Correctional officers push to be added to tinted window bill
CRANSTON, R.I. (WLNE) – Correctional officers at the Rhode Island Department of Corrections want to be included in the tinted windows bill that would allow police officers, firefighters, judges, and lawmakers to be exempt from state law.
Richard Ferruccio, president of the Rhode Island Brotherhood of Correctional, submitted written testimony to the House Judiciary Committee on Wednesday, asking them to consider adding ACI officers to the bill.
“It’s a small state. An ex-inmate sees you, someone that has a problem with corrections, had a bad visit, they see you driving they follow you home, now they know where you live and obviously that has potential to escalate,” said Ferruccio.
Rep. Anastasia Williams introduced the bill in January, and Walter Craddock, Administrator for the Rhode Island Department of Motor Vehicles responded in a letter, saying the “blanket exemption would also allow others, such as family members or friends of these defined classes, to operate the vehicle, exposing them to a violation of the law.”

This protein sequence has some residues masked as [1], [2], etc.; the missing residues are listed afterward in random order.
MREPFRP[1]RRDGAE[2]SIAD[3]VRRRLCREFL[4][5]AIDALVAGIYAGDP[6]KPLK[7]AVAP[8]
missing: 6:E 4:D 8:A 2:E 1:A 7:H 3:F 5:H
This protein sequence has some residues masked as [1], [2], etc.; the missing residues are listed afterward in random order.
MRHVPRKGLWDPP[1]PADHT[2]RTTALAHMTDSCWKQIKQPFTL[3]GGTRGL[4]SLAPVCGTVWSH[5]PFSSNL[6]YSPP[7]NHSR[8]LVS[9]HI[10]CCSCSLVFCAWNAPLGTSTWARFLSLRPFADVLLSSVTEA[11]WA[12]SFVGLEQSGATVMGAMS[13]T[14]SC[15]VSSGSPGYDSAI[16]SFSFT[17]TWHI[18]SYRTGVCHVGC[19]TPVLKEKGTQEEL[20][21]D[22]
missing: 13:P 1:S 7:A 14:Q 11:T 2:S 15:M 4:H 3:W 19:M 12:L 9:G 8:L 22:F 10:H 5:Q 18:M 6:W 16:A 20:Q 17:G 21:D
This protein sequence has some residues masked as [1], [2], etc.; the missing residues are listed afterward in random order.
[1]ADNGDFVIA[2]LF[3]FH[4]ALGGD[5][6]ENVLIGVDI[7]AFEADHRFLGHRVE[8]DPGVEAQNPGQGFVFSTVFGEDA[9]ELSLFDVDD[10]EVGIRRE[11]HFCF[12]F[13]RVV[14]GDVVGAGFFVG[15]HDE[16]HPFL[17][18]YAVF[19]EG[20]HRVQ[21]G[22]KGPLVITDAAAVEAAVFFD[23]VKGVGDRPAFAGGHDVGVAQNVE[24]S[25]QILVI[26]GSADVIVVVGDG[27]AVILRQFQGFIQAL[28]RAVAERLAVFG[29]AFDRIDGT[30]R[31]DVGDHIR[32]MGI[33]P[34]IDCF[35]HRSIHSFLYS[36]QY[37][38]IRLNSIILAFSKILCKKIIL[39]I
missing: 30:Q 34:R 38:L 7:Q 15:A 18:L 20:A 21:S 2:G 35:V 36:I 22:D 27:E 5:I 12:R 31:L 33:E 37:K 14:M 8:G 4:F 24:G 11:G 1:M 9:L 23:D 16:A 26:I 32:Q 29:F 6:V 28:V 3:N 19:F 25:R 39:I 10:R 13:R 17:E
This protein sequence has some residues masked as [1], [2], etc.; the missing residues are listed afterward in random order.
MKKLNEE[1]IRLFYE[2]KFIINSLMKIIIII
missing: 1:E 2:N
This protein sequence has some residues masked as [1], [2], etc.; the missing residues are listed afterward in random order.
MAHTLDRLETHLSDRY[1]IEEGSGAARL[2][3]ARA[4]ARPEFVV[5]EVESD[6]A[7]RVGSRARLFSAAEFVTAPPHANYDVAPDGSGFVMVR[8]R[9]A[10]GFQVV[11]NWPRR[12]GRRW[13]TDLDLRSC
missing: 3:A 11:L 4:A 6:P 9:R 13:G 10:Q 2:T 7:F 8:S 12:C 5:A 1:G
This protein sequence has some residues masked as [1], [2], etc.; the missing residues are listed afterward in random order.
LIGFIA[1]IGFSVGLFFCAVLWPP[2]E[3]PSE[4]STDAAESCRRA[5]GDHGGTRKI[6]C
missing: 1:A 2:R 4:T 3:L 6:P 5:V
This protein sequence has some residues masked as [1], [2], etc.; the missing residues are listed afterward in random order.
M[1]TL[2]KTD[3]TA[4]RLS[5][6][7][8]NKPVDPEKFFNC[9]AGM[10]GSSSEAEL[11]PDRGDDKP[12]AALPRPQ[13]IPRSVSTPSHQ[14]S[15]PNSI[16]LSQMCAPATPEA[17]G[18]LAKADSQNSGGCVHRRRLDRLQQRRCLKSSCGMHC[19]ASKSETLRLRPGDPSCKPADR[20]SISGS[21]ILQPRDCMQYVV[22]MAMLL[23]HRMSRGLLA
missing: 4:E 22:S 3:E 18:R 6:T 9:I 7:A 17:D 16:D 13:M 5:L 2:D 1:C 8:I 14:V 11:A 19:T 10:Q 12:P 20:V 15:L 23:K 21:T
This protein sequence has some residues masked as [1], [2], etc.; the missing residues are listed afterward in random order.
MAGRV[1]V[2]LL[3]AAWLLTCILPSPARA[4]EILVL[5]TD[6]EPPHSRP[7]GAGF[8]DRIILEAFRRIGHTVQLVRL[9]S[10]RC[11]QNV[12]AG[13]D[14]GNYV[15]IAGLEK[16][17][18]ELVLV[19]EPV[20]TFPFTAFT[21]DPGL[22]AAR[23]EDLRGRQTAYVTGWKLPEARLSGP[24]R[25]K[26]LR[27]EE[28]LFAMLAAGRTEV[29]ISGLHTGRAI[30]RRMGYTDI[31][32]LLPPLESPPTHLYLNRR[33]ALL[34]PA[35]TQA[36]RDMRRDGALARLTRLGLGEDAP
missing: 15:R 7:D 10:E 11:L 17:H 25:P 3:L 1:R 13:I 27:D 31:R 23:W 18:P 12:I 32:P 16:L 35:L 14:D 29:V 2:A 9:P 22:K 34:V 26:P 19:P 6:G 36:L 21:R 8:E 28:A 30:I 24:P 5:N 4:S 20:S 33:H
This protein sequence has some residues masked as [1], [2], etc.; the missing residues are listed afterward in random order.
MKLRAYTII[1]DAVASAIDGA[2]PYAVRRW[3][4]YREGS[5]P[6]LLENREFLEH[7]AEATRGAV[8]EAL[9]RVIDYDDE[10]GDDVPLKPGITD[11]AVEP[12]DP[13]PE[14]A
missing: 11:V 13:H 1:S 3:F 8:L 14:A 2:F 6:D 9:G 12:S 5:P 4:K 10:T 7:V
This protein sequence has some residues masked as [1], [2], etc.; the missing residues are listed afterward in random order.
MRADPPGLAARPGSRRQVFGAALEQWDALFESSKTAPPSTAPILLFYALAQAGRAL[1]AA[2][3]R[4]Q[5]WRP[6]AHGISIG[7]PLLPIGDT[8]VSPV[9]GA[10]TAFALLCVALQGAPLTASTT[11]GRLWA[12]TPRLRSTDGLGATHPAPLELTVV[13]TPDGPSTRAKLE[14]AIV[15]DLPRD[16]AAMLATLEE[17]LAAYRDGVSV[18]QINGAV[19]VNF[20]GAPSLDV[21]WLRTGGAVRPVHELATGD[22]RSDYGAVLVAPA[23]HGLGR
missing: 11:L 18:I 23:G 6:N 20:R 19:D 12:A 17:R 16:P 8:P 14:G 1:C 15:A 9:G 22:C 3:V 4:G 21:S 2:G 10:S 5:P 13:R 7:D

Craddock added that the bill doesn’t say whether or not the tinted window exemption would apply to leased vehicles.
Ferruccio said he and his fellow correctional officers just want to be part of the conversation, as many people don’t realize the dangers of the job follow them home.
“We’ve had a number of correctional officers threatened while they’re driving home to and from work, out on their lunch breaks to and from work.”
He says, with about a thousand correctional officers across the facilities at the ACI in Cranston, it’s worth a conversation.
“We live in the communities in Rhode Island, and it’s something that provides a degree of protection. If they can consider adding us to the legislation it would be a good thing.”
Testimony was heard on Wednesday, and the bill was held for further study.
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